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Gov’t fires back

Acting PM says zero duty on Bauxite brings long term benefits.

ACTING Prime Minister Hon Manasseh Maelanga yesterday said cabinet’s decision to apply zero duty on its bauxite exports would have long term positive implications on the economy.

Cabinet made the decision in November last year following a joint submission by the Prime Minister, Minister of Mines, Energy and Rural Electrification, and the Minister of Finance.

Hon Maelanga explained that the cabinet’s rationale for approving the joint submission was based on harmonising efforts that would lead to success in the country’s development aspirations without compromising current legislations.

The Acting Prime Minister noted that last year, the Mines and Minerals Board (MMB) issued mining licences to investors who wished to mine bauxite in the country, particularly, on Rennell Island.

However, he said. “A 20 [percent] export duty penalty was imposed on Bing Tang (BT) Mega Borneo, in 2015, which if applied to reputable companies not only is excessively high, but also inconsistent with global standards and a detriment to investments into our national economy.”

Moreover, he said, “following concerns raised by investors to review this unfavourable rate, the government agreed to take the matter for cabinet’s consideration despite the fact that under Section 7 of the Customs and Excise Act [cap 121] the Minister of Finance has the power to impose export duties on any goods whatsoever without having to take the matter to Cabinet.

“As per the concerned operation, the output tax, namely; export duty and royalties, are a burden to investors as these costs ought to be paid even before the company realises any profits from their operation”.

Under the Income Tax (Amendment) Act 2014, provision for carried forward losses being claimed by mining operations is permitted for a period of seven years while other entities are limited to five years (Section 6).

This highlights the extensive costs involved in establishing and carrying out mining operations and the Acting Prime Minister warned that setting the export duty rates at 20 percent while obviously good for the Government to receive an early flow of revenue, such a very high rate would prevent any genuine investments in the mining sector.

Cabinet recognised during its deliberations on the matter last year that imposing a high export duty rate in comparison to global standards will discourage genuine investors particularly in addition to the current hefty tax being imposed on bauxite mining operations.

Further Hon Maelanga said export duty for bauxite mineral according to an International Monetary Fund (IMF) report is zero percent which is convergent with the draft National Mineral Policy currently in circulation for public discussion, adding that an evaluation of export duty for the top 10 Bauxite producing countries in the world, showed that the highest imposed export duty is from Malaysia, rated at 5 percent, while the rest sit on zero percent.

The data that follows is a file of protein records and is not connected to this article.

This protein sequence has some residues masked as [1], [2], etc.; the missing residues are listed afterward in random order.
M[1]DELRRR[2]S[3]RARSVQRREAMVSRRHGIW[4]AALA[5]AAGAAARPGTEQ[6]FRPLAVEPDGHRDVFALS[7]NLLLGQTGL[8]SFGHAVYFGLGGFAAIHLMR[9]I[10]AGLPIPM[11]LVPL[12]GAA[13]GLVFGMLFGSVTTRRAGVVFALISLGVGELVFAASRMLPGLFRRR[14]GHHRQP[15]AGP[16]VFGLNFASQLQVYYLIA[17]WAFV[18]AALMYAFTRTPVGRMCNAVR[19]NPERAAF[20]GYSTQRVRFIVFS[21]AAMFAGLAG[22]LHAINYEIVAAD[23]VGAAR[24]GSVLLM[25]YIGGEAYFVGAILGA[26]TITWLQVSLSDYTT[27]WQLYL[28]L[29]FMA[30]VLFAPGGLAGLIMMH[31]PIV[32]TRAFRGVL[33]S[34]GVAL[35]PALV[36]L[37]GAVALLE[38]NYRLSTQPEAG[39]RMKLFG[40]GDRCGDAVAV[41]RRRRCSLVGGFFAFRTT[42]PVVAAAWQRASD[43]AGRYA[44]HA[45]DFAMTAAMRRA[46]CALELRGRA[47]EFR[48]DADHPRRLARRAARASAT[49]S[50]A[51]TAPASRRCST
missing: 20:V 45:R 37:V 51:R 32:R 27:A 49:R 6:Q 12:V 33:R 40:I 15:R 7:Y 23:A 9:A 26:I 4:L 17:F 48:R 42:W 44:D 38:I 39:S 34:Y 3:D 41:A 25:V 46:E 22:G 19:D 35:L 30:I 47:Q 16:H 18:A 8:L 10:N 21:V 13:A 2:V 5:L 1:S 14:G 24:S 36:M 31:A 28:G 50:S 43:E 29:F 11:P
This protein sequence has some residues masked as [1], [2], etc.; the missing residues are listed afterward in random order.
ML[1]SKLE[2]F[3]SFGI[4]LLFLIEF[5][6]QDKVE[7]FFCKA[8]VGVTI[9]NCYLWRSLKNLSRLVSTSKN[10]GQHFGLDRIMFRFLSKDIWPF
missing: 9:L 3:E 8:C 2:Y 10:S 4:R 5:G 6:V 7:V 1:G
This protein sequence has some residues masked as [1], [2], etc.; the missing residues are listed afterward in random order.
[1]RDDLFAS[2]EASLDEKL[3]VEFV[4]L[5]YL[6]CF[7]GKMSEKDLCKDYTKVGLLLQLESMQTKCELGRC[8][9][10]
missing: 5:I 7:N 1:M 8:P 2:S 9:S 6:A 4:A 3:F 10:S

The Acting Prime Minister explained that the 20 percent export duty rate imposed for bauxite exported an illegally harvested stockpile on Rennell was originally prescribed as a penal duty, but adjustments had to be made in light of the international market price to rectify the inconsistency, which certainly would have placed the operators in an uncompetitive environment and therefore been unconducive to legitimate mining operations.

He says Cabinet’s decision on the matter was premised on the understanding that the application of output tax such as royalties and export duty can be detrimental to the viability of mining projects if rates are set too high and thus the development of the mining sector would require Government to make decisions which are costly in the short term but profitable in the long-term.

Also Hon Maelanga added that permission to allow bauxite mining on Rennell was made by the Landowners and the Provincial Government in accordance with legal and regulatory requirements, before Mining Leases were granted by the National Government.

The Acting Prime Minister then pointed out the significance of working out an acceptable export rate as it is a reflection of our industry standards and our national interest in the way it stimulates growth and its impact on land-owners, government, investors and the wider community.

“All policy, regulatory, social and legal aspects were comprehensively addressed before the decision was collectively made by Cabinet endorsing the Minister of Finance to zero rate the export duty for bauxite,” said Hon Maelanga.

The statement also added that although a proactive and robust democracy that expresses the views and concerns of the public is a welcome sign, the Acting Prime Minister cautioned political opponents to stop conspiring with both domestic and international sources to use the current media debate on zero duty for bauxite exports to sow the seeds of political instability against the common good.

“Whether it be the Prime Minister or a Cabinet Minister there is no reason why the relevant Leaders, Officials or representatives of our various institutions cannot be approached for clarification on issues of public concern rather than making unjustified calls that are without factual basis,” said the Acting Prime Minister.


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